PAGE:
I realized a similarity between -wise and -mente

I realized a similarity between the adverbial suffixes of -wise and -mente.

For example, slow-wise would mean "slowly, in a slow manner". It uses the adverbial suffix -wise. It derives from Proto-Germanic *wīsaz (“wise, skilled, knowledgeable”).

And for example, the Italian word lentamente would also means "slowly, in a slow manner". The word uses the adverbial suffix -mente. It dervies from Latin mente ("by mind"), the singular ablative of mens ("mind").

So yea, the similarity between them is that they both refer to wisdom or mind and both are used adverbially. >!(Pun intended)!<

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📅︎ Dec 26 2021
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40 something parent with a Masters Degree in a STEM area. Last night I helped my 10 year old with their English Homework. ‘Noun Phrases’. ‘Possessive adverbials’. ‘Conjunctions’. Never have I been more grateful for BBC Bitesize.
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👤︎ u/Sorbicol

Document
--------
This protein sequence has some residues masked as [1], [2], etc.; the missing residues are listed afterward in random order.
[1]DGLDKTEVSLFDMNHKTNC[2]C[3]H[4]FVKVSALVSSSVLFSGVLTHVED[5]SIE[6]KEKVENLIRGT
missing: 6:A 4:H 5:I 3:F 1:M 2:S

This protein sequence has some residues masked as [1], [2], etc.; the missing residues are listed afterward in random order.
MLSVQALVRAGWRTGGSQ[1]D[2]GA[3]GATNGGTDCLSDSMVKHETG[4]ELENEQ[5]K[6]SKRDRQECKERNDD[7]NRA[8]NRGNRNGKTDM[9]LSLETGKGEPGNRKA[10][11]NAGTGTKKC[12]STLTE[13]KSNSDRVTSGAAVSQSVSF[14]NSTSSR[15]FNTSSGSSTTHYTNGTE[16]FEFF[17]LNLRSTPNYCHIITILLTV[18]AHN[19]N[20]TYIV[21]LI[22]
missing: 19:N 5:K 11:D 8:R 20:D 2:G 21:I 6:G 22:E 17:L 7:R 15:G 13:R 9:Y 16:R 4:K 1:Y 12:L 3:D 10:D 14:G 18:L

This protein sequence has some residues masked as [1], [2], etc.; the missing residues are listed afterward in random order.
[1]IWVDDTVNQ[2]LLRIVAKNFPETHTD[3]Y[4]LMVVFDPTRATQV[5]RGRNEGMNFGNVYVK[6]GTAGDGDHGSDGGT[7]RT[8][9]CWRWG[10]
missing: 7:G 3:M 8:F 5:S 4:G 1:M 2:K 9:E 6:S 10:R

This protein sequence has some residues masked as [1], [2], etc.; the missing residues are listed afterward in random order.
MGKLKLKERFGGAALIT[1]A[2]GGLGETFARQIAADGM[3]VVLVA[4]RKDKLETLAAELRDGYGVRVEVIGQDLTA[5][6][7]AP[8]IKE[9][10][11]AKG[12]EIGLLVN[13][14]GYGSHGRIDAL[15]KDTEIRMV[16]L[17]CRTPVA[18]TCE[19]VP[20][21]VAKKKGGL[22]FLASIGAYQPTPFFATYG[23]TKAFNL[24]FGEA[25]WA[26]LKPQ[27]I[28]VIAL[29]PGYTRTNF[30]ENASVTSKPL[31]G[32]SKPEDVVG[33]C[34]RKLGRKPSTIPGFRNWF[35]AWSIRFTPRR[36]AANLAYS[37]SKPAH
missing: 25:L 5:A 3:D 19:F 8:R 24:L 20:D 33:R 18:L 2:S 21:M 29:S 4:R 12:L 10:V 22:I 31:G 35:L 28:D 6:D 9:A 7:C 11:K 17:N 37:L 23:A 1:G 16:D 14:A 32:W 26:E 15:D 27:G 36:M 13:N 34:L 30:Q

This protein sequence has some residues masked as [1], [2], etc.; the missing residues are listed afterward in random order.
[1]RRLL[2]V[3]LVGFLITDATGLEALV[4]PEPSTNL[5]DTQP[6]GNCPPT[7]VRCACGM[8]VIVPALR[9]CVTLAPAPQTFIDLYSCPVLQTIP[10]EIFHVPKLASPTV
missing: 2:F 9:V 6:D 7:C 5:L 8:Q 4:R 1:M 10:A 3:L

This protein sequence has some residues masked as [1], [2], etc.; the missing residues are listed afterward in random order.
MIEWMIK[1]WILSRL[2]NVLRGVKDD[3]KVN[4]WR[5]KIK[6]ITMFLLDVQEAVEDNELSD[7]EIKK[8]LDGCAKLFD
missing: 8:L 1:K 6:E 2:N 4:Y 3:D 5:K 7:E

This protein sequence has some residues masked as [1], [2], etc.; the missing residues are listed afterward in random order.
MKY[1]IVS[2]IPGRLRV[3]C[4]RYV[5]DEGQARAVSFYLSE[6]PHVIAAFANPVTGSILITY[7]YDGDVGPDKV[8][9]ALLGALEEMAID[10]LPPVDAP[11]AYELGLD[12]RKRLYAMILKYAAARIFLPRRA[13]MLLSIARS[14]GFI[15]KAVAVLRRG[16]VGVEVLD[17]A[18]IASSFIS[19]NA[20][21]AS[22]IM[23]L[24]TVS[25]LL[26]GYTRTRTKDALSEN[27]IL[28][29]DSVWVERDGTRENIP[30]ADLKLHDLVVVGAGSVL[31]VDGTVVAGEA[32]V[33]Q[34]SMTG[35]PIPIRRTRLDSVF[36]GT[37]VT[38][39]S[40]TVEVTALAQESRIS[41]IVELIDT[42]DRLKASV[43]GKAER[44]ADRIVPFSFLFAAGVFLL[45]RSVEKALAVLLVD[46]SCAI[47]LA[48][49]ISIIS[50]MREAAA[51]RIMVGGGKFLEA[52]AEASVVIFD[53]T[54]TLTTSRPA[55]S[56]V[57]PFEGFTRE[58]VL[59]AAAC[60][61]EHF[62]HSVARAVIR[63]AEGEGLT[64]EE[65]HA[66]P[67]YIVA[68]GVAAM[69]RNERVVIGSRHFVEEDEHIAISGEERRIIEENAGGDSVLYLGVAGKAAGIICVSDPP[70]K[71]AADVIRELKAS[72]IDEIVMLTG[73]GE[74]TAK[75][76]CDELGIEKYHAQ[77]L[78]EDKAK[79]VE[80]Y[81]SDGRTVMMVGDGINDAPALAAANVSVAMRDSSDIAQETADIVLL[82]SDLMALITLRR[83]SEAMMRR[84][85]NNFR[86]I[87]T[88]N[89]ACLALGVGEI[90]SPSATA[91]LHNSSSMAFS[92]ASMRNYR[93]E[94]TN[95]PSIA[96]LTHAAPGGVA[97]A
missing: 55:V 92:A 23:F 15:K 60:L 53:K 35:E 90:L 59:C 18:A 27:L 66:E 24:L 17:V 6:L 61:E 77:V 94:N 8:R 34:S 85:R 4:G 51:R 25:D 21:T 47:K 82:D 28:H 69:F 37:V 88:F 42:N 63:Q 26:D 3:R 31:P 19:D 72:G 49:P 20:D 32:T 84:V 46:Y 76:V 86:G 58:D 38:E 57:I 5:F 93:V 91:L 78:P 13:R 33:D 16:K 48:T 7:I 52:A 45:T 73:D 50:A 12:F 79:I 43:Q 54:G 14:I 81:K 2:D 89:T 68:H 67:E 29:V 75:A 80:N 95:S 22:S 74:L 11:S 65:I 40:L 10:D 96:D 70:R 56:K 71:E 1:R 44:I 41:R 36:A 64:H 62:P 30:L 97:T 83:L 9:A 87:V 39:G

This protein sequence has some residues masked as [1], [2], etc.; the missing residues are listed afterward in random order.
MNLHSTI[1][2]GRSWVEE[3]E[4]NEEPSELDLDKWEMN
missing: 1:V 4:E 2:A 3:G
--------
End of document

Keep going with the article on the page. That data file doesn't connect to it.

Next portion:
📅︎ Nov 22 2021
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Pronoms Adverbials

Hola a tots. Sóc aprenent nova de català, i estic ensenyat a mi mateixa. Perquè sé parlar espanyol, no he tingut cap problema amb els altros pronoms, però no puc entendre quan utilizar els pronoms "en" i "hi". A més, no puc trobar recursos en línia que ho explica. Algú pot explicar-me com utilizar-los?

Sisplau, si he comès errors, corregiu-me. Agraeixo l'oportunitat per aprendre.

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👤︎ u/song-ci
📅︎ Dec 24 2021
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Adverbial "just"

I read that adverbials can't be placed behind a verb and infront a object, but what about for example: The decorators painted JUST the kitchen. In this sentence the adverbial is between the object and verbal, someting I read shouldn't be a thing...

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👤︎ u/klpdoe
📅︎ Dec 06 2021
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is "en seront quitte pour" an idiomatic adverbial locution here? if that's so, what does it mean?

Les vikings en seront quitte pour contourner Paris par la terre ferme en tirant leurs bateaux

et l'empereur finira d'y pendre toute crédibilité.

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👤︎ u/nsn45w
📅︎ Jan 06 2022
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Is there any reason why the adverbial verb usage (like gerund and absolute construction) has declined in Modern Indo European languages greatly?
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👤︎ u/Yoshiciv
📅︎ Dec 11 2021